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Marvel's 'Guardians of the Galaxy Vol. 2' keeps the outer space hits coming

Posted May 7

Nebula (Karen Gillan, left), Gamora (Zoe Saldana), Star-Lord/Peter Quill (Chris Pratt), Groot (voiced by Vin Diesel), Rocket (voiced by Bradley Cooper) and Drax (Dave Bautista) in "Guardians of the Galaxy Vol. 2." (Deseret Photo)

“GUARDIANS OF THE GALAXY VOL. 2” — 3½ stars — Chris Pratt, Zoe Saldana, Dave Bautista, voices of Bradley Cooper and Vin Diesel; PG-13 (sequences of sci-fi action and violence, language and brief suggestive content); in general release

2014’s “Guardians of the Galaxy” got the band together, and now “Guardians of the Galaxy Vol. 2” is ready to send them out on tour. The summer 2017 movie season has officially arrived.

After a quick flashback prologue, we find the group in an off-the-wall opening credits scene, battling a massive multi-tentacled space monster while Baby Groot — a scene-stealing infant version of 2014’s towering Ent creature, still voiced by Vin Diesel — dances to Electric Light Orchestra's “Mr. Blue Sky.”

The whole band is back — the alien muscle-bound literalist Drax (Dave Bautista); green-skinned super assassin Gamora (Zoe Saldana); Rocket (voiced by Bradley Cooper), the raccoon-shaped science experiment with anger issues; and Peter Quill, aka Star-Lord (Chris Pratt), the scavenger-turned-noble leader who has been traveling the universe ever since getting abducted from Earth as a young boy.

Before the dust can settle from their opening battle, the Guardians are on the run from an elitist race of gold-colored aliens called the Sovereign who are angry that Rocket stole some of their batteries. But just as the Sovereign are closing in, the Guardians are saved by a mysterious man in an egg-shaped spaceship.

The mystery man is Ego (a silver-haired Kurt Russell), a powerful demigod who also happens to be Star-Lord’s long-lost father. Ego has his very own planet — in fact, the way he describes it, he is the planet — and he’s eager to help his son fulfill his divine destiny.

In the meantime, some familiar faces from the first movie are back to cause trouble. Yondu (Michael Rooker) has been hunting the Guardians ever since Star-Lord and company duped him out of one of an Infinity Stone, and Nebula (Karen Gillan) is back with her various bionic parts to hunt down her half-sister Gomora (who is still trying to reconcile her budding romance with Star-Lord).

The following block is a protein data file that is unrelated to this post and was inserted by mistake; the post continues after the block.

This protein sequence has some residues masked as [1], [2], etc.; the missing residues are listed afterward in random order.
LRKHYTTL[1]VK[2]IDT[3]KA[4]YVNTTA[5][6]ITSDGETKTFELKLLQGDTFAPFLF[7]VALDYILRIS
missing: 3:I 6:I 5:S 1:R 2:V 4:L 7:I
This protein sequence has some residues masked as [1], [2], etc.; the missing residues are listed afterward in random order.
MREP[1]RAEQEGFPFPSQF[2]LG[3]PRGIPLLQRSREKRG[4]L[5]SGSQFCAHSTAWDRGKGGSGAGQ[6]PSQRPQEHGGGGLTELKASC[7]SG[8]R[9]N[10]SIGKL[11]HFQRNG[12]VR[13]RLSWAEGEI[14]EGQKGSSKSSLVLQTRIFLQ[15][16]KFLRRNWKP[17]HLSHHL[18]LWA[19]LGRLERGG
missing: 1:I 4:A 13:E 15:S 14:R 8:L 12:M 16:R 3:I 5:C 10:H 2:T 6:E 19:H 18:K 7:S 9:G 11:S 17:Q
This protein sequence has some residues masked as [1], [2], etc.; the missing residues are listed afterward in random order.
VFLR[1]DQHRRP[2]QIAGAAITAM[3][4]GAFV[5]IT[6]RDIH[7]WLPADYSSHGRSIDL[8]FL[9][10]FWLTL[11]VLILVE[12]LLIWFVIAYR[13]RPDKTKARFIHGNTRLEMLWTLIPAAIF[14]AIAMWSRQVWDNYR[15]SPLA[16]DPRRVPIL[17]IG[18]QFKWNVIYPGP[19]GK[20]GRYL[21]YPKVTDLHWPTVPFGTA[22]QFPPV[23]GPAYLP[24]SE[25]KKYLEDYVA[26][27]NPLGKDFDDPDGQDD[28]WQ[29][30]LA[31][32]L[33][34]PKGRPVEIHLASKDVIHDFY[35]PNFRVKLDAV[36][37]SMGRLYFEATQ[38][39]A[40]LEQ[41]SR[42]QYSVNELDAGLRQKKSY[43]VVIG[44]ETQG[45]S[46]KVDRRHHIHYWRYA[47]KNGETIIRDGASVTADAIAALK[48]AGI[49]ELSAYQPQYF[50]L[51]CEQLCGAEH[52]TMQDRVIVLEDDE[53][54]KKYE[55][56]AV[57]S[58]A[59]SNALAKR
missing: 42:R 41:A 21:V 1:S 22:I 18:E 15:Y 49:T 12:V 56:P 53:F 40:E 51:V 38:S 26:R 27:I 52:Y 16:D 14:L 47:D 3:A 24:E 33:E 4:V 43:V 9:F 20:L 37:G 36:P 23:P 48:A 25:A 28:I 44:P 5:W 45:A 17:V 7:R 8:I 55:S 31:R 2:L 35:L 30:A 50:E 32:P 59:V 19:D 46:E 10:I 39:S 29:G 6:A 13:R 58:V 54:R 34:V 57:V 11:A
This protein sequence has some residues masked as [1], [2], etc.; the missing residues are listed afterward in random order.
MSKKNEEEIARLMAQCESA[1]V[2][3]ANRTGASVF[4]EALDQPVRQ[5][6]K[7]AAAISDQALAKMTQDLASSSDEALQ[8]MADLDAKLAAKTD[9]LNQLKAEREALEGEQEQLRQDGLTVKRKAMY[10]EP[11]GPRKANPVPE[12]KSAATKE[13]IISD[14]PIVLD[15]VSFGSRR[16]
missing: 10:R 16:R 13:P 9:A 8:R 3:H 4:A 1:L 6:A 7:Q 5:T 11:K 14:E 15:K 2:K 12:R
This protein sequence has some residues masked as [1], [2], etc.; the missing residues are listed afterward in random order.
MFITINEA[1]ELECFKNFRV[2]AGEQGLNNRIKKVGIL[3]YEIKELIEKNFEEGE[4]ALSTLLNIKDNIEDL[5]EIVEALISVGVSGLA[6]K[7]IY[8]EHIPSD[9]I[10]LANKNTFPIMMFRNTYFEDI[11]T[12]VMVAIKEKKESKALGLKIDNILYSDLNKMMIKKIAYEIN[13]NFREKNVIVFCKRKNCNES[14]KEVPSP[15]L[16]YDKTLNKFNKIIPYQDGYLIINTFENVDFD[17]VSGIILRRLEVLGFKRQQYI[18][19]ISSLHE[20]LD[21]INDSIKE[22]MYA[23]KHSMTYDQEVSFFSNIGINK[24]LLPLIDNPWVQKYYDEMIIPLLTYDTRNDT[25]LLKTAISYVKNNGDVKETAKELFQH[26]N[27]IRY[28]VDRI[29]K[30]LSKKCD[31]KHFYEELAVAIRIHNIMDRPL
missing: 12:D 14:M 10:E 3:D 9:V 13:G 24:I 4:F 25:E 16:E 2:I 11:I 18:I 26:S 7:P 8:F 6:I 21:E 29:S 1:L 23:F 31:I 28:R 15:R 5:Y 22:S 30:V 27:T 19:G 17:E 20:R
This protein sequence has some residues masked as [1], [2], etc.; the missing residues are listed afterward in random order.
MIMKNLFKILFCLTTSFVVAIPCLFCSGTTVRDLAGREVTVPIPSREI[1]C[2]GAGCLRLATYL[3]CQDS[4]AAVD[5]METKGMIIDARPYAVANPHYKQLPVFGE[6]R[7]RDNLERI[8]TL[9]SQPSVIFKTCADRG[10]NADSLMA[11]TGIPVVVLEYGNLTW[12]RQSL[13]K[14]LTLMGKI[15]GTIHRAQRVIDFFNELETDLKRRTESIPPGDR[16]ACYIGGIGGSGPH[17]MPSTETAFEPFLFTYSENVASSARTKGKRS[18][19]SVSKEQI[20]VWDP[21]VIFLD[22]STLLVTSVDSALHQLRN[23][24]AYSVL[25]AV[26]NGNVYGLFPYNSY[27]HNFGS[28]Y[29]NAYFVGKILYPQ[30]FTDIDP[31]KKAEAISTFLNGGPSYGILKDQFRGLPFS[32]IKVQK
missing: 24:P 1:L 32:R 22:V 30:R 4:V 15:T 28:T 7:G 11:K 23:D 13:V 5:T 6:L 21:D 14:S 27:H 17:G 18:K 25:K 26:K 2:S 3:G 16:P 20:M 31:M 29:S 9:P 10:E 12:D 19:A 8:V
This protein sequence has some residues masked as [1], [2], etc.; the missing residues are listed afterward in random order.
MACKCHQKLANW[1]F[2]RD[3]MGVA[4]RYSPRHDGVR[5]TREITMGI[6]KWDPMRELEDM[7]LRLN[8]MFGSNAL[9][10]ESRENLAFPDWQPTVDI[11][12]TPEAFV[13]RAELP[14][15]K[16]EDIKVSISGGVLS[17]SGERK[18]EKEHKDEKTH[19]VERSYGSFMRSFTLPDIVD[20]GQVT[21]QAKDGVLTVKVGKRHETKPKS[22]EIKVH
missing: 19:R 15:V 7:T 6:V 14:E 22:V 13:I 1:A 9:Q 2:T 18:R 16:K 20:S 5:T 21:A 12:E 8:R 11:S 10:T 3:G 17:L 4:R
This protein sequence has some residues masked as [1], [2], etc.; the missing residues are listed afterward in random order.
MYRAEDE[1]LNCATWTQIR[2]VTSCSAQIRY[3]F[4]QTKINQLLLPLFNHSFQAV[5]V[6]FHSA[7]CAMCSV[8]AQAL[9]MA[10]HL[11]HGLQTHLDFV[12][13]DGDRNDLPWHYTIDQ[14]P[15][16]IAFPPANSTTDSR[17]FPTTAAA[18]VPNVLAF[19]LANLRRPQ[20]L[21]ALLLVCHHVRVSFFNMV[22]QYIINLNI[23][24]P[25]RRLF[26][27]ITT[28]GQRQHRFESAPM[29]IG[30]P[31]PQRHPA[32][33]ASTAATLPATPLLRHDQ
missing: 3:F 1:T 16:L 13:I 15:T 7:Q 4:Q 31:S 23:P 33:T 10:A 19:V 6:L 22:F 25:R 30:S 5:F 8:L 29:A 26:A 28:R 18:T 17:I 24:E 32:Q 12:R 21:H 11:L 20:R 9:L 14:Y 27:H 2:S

It takes a while for “Vol. 2” to get its legs, but once it kicks into gear, fans can expect the same mix of outrageous CGI-action and irreverent humor that made the first film so fun. Most all of the Marvel films harbor a wry, fan-friendly sense of humor, but the “Guardians” series has a voice all its own, refusing to let a touching moment go by without injecting some kind of absurd one-liner.

The first film was also defined by its soundtrack, and “Vol. 2” — named in tribute to Star-Lord’s various classic rock mix tapes — keeps that ball rolling. Fans will enjoy scenes set to Fleetwood Mac, Cat Stevens and Sam Cooke tracks, and returning director James Gunn deserves some kind of award for what he does with Looking Glass’ “Brandy (You’re a Fine Girl).”

And yet, “Vol. 2’s” greatest accomplishment may still be its effective way of developing its myriad characters. Aside from Ego and his female/insect assistant Mantis (Pom Klementieff), “Vol. 2” is pretty much playing with the same deck of characters we got to know in the first film, and the additional time spent with the Guardians (as well as Yondu and Nebula) makes everyone more endearing.

Both hard-core comic fans and more casual movie fans will be happy with the results, though parents may cringe to find “Vol. 2” a bit more crude and violent than the first film. Rest assured that any kid who does see it — and probably a few adults — will want a Baby Groot toy.

Audiences will also want to hang around through the credits for multiple bonus scenes — some played for laughs, and others that hint more strongly at the Guardians’ future adventures in the Marvel Cinematic Universe. For most, those future adventures can’t come soon enough.

“Guardians of the Galaxy Vol. 2” is rated PG-13 for sequences of sci-fi action and violence, language and brief suggestive content; running time: 136 minutes.

Joshua Terry is a freelance writer and photographer who also teaches English composition for Weber State University. You can also find him on <a href='https://www.youtube.com/moviereviewsbyjosh' target='_blank'>YouTube</a>.

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